[Standards] XEP-352 CSI - server behaviour when client's inactive but sends stanzas

Dave Cridland dave at cridland.net
Thu Mar 31 21:02:39 UTC 2016


On 31 March 2016 at 17:37, Michal Piotrowski <
michal.piotrowski at erlang-solutions.com> wrote:

> Thanks for your response. I understand that the extension is about not
> sending data from the server to the inactive client.
> However it is still possible that a malicious user trying to abuse the csi
> behaviour (a bot rather than mobile client). Maybe I'm too careful here and
> the server should behave as you described.
>
>
I don't think there ought to be any abuse possible here. A CSI Inactive
client can send stanzas if it wants to. A server could respond immediately,
or might respond later. CSI leaves server behaviour very loose, by intent.

If you think there's a possible exploit here, feel free to protect your
server from it, but also post to the list.


>
> Best regards
> Michal Piotrowski
> michal.piotrowski at erlang-solutions.com
>
> On 31 March 2016 at 16:01, Florian Schmaus <flo at geekplace.eu> wrote:
>
>> On 31.03.2016 15:26, Michal Piotrowski wrote:
>> > Hi,
>> >
>> > The XEP-352 http://xmpp.org/extensions/xep-0352.html doesn't say much
>> > about servers behaviour. I'm wondering what should happen when client
>> > goes into inactive state but sends messages after that.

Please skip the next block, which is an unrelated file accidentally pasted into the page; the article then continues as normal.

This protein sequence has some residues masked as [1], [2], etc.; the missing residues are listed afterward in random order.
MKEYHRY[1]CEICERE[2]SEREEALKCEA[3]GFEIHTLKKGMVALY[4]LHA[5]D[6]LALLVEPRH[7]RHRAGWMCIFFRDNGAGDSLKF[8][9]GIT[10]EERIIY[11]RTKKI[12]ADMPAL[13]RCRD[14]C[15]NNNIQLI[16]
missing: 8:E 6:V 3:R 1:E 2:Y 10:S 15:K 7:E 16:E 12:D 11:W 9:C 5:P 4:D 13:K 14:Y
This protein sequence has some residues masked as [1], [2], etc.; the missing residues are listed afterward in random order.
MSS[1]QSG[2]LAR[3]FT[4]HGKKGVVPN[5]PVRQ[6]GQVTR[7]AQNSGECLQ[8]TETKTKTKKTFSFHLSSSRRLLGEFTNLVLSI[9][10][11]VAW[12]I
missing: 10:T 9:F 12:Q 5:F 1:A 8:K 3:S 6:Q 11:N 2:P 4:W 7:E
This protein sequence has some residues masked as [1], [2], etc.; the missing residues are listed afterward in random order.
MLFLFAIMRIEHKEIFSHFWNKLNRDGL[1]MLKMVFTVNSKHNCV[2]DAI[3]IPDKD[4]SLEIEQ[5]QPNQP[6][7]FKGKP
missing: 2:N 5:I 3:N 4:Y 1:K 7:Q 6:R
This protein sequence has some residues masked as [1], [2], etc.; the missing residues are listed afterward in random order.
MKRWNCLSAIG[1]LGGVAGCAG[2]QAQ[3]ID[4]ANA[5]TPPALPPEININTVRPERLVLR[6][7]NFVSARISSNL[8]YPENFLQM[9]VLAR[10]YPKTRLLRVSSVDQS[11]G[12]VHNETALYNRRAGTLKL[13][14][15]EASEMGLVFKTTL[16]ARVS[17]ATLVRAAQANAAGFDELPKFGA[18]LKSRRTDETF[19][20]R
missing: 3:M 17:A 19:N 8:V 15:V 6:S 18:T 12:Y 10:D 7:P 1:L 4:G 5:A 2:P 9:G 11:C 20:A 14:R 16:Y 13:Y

>> >
>> > Should the server respond with an error and discard the stanza? Or maybe
>> > should the server buffer these stanzas and process them later when
>> > client is back active?
>>
>> Huh? Are you talking about the case where a client sends <inactive/> and
>> then some stanza? Why shouldn't the server just handle the stanza
>> normally, i.e. as if CSI was not in use?
>>
>> CSI is mostly about elements being send from the server to the client,
>> not the other way around. Only the sending entity is able to optimize
>> the outgoing traffic: The (mobile) client has to prevent unnecessary
>> outgoing elements to the server and the server has to prevent
>> unnecessary elements to the mobile client to prevent battery drain.
>>
>> A server may want to use the indication that the client is up (and that
>> its radio is powered up) to e.g. send some queued stanzas to the client.
>> But that is up to the server implementation (and could possible cause
>> more harm than good, although I doubt it).
>>
>> - Florian
>>
>>
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>
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